Coastal bermudagrass is still among the best perennial pasture and hay grasses for much of the Southeast. Success with it requires proper management. Here=s how:
Coastal bermuda will grow on any reasonably well drained soil from sands to heavy clays if properly limed and fertilized.
1. Plant only in moist, well-prepared, fertilized (500 lbs. 6-12-12 per acre), weed-free soil. Keep fallowed and plant immediately after a rain.
2. Plant only pure, live sprigs as soon as possible after a rain.
3. Set sprigs erect with part deep to get moisture and tip showing above soil.
4. Control weeds. Spray with 2,4-D (2 lbs/A) or Simazine (2 to 3 lbs/A) immediately after sprigging.
5. Fertilize by broadcasting 100 lbs N/A as soon as runners develop.
6. Graze lightly or cut hay first year.
1. (Winter) Test soil and lime to keep pH above 5.5 and correct severe deficiencies.
2. (Late February) Burn when first shoots emerge to control winter weeds, spittlebug and other pests.
3. (Mid-March) Broadcast first application of N-P-K.
4. Fertilize only enough to produce the grazing (30 to 200 lbs N/A) or forage (200 to 600 lbs N/A) needed.
5. Pound for pound of N, ammonium nitrate and nitrate of soda are best. Ammonium sulfate requires 3 times as much lime to correct acid residue. Urea N is 80% as good because of N loss to air from urease activity. The lag in response to anhydrous NH3 will cut first hay yield a half-ton or more.
6. P and K are essential. A 4-1-2 ratio of N-P205-K20 is usually an adequate minimum. Be sure there is at least 1 pound of K20 per 2 pounds of N applied.
7. Split N and sometimes P and K applications for best results.
8. Minor elements are rarely needed.
1. Graze close for maximum carrying capacity.
2. Graze light enough to allow some grass to accumulate for maximum daily gains.
3. Fertilize and mow to keep a surplus of young, succulent grass for milking cows.
4. Carry less than 4 animals per acre to keep parasites down and get best gains.
GREEN-CHOP MANAGEMENT FOR MILK COWS
1. Fertilize with 400 lbs N/A/year plus adequate P and K.
2. Start green-chopping forage early and cut every 21 days thereafter.
3. Chop grass as short as possible.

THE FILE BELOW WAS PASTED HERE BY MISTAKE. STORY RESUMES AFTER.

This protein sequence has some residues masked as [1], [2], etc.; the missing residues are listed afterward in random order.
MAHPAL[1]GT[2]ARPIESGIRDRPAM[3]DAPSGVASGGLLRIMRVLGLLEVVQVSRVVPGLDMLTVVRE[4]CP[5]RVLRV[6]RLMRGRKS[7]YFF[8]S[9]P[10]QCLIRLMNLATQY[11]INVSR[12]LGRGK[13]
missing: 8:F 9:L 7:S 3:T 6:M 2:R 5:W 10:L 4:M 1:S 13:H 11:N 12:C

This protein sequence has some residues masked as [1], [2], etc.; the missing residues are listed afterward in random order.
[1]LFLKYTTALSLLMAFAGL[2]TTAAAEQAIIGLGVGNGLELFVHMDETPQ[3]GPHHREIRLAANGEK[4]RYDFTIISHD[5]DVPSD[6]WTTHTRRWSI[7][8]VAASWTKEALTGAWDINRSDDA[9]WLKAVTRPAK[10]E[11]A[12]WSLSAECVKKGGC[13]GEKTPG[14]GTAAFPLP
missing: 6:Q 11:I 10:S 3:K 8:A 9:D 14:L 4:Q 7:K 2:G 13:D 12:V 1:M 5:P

4. Chop and feed morning and night.
1. Fertilize with 200 to 400 lbs of N/A plus adequate P and K.
2. Take first cut when grass is about 18 inches high and cut every 4 to 5 weeks thereafter.
3. Use the calendar and never let more than 6 weeks elapse between cuts.
4. Six-week cuts give maximum annual yields. Hay 4, 6, and 13 weeks old gives daily gains of 1.2, .9, and 0.
5. Avoid rain, if possible. One rain can cut the nutritive value of the hay one-third.
1. Fertilize as for hay and cut and chop as short as possible every 4 to 5 weeks.
2. Pack tightly in an airtight silo without allowing grass to wilt.
3. Add 100 lbs of ground corn or citrus pulp per tone to make top-quality silage.
4. Such high-protein silage, fed with lower-protein concentrates, has been about equal to corn silage at Clemson University.
MANAGEMENT FOR PELLET PRODUCTION
Pelleting improves the efficiency with which Coastal bermuda is converted to animal products and increases daily gains over grazing 20 to 30%.
1. Fertilize and cut at least as frequently as recommended for hay.
MANAGEMENT FOR CAROTENOID-PIGMENT PRODUCTION
Coastal bermuda meal is equal, or superior, to alfalfa meal as a source of carotene and xanthophyll. To produce it:
1. Fertilize with 600 lbs of N plus P and K annually.
2. Cut every 21 to 24 days. Pigment and protein content drops rapidly with age.
3. Dehydrate, pellet and store with inert gas till fed.
MANAGEMENT FOR LEGUME ASSOCIATIONS
1. Choose a well-adapted legume. Crimson clover is frequently best.
2. Graze close or burn off old grass.
3. Lime soil to above pH 6.5 and apply 500 lbs of 0-10-20 plus 10 lbs of borax each fall.
4. Plant 15 to 20 lbs of inoculated seed of Dixie or other reseeding variety after rain in late fall. Moisten seed with syrup to hold inoculum.
5. Introduce bees and restrict spring grazing for maximum seed yields. One colony of bees per 3 acres should increase yields 4 fold. Good seed yields every year are necessary for reseeding.
6. Top-dress, if at all, with no more than 100 lbs/A of N during the summer.
1. Adequate fertilization and utilization usually give satisfactory weed control.
2. Apply 1 to 2 lbs/A of the amine salt of 2,4-D to control most broadleafed weeds and annual grasses not germinated. Apply when weeds are small for best results.
1. Burn in late winter to control spittlebug.
2. Control armyworm when small with 4 oz/A of Parathion or 2 lbs/A of Sevin. Do not graze for 15 days after spraying Parathion.
Coastal bermudagrass has shallow rhizomes and although it produces heads, they rarely contain seed. Frequently only one disk-tilling during dry weather will completely eradicate it. The disk-tiller must be set deep enough to cut under the rhizomes and separate them from their roots.
Glenn W. Burton